Cubs' Platoon System A Challenge For Some Hitters

Only four Cubs hitters will be considered everyday players.

Bruce Levine
March 13, 2019 - 2:00 pm

MESA, Ariz. (670 The Score) -- With just 15 days left until the season opener, most Cubs hitters are continuing to fight for playing time. 

Only first baseman Anthony Rizzo, infielder Javier Baez, third baseman Kris Bryant and catcher Willson Contreras are penciled in as everyday players. Beyond that, manager Joe Maddon plans to use a platoon system, which of course is nothing new in baseball. Casey Stengel used a platoon philosophy soon after he began managing the Yankees in 1949.

That approach nonetheless creates some challenges for players in finding a rhythm at the plate. Outfielder Kyle Schwarber, outfielder Albert Almora, outfielder Jason Heyward, infielder/outfielder Ian Happ and second baseman/outfielder Ben Zobrist will be the Cubs who are vying for at-bats and playing time across four different positions to start the season. To a lesser extent, infielders Daniel Descalso and David Bote will be doing the same.

Many of them boast versatility, and Maddon's lineup decisions will formulated by balancing the daily matchup at hand and the big picture.

"For any player coming up from high school, college or even in the minor leagues, you play every day," said Schwarber, who played primarily against right-handers in 2018. "It did not matter who was on the mound, right or left-hander. Once you get to the big leagues, it's obviously different. You must learn to be selfless with it and try to get better against all pitching."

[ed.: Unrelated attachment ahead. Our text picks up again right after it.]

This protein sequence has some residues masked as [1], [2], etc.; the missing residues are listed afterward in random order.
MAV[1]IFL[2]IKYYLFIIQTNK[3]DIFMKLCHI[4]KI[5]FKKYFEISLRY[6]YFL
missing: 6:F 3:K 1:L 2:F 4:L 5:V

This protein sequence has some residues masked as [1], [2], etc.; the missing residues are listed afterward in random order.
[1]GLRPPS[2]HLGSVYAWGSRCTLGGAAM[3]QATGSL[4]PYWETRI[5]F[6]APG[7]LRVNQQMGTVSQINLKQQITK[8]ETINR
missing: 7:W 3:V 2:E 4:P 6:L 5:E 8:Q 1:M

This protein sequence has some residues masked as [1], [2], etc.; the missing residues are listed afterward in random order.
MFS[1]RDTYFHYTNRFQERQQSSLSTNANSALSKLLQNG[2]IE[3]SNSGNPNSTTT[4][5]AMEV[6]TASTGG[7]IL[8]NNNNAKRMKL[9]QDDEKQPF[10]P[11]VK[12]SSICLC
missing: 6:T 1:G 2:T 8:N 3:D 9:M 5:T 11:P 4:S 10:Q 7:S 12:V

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Happ and Zobrist are switch-hitters, which gives them a slight advantage when Maddon writes his lineups, but their are still splits to come in mind. Happ had an .816 OPS against righties and a .608 OPS against lefties in 2018. Zobrist had a more balanced line, with an .828 OPS against righties and a .787 OPS against lefties. That makes Zobrist the more flexible option for Maddon, but the Cubs also will be cognizant of his workload given that he's entering his age-38 season.

The lefty-swinging Schwarber had an .859 OPS against righties and a .654 OPS against lefties in 2018. He knows he has work to do against lefties, but the challenge is improving against them when he doesn't receive many at-bats in such situations. Schwarber had 91 plate appearances against lefties last season.

"You want to take advantage of the opportunities you get and go from there," Schwarber said. "When you are a younger guy, playing on a winning team that is your focus. The goal is to win baseball games and not concentrating on individual goals. You don't want to hear any talk, so you try and take advantage of the chances when they come up."

The righty-swinging Almora, who turns 25 in April, has been frustrated at times with the platoon system since debuting in the big leagues in 2016. He had a .742 OPS against lefties and a .684 OPS against righties in 2018.

With a deep roster of capable, talented players, Maddon admits it's hard to utilize any approach besides a platoon system. He did acknowledge a player who shows consistency can ascend from a platoon split to a near everyday role.

"When you leave camp, you expect it to go that way (platoon) based on how you put the roster together in the offseason," Maddon said. "I think right now you stay with that plan early. Then I think people are able to break through due to injury or performance, possibly can knock that door down. I like what we are doing and how we do it. I have been around where you thought a guy was a platoon player and all of a sudden he wasn't. But generally, you stick to your plan and then you make adjustments as you go forward."

Bruce Levine covers the Cubs and White Sox for 670 The Score. Follow him on Twitter @MLBBruceLevine​.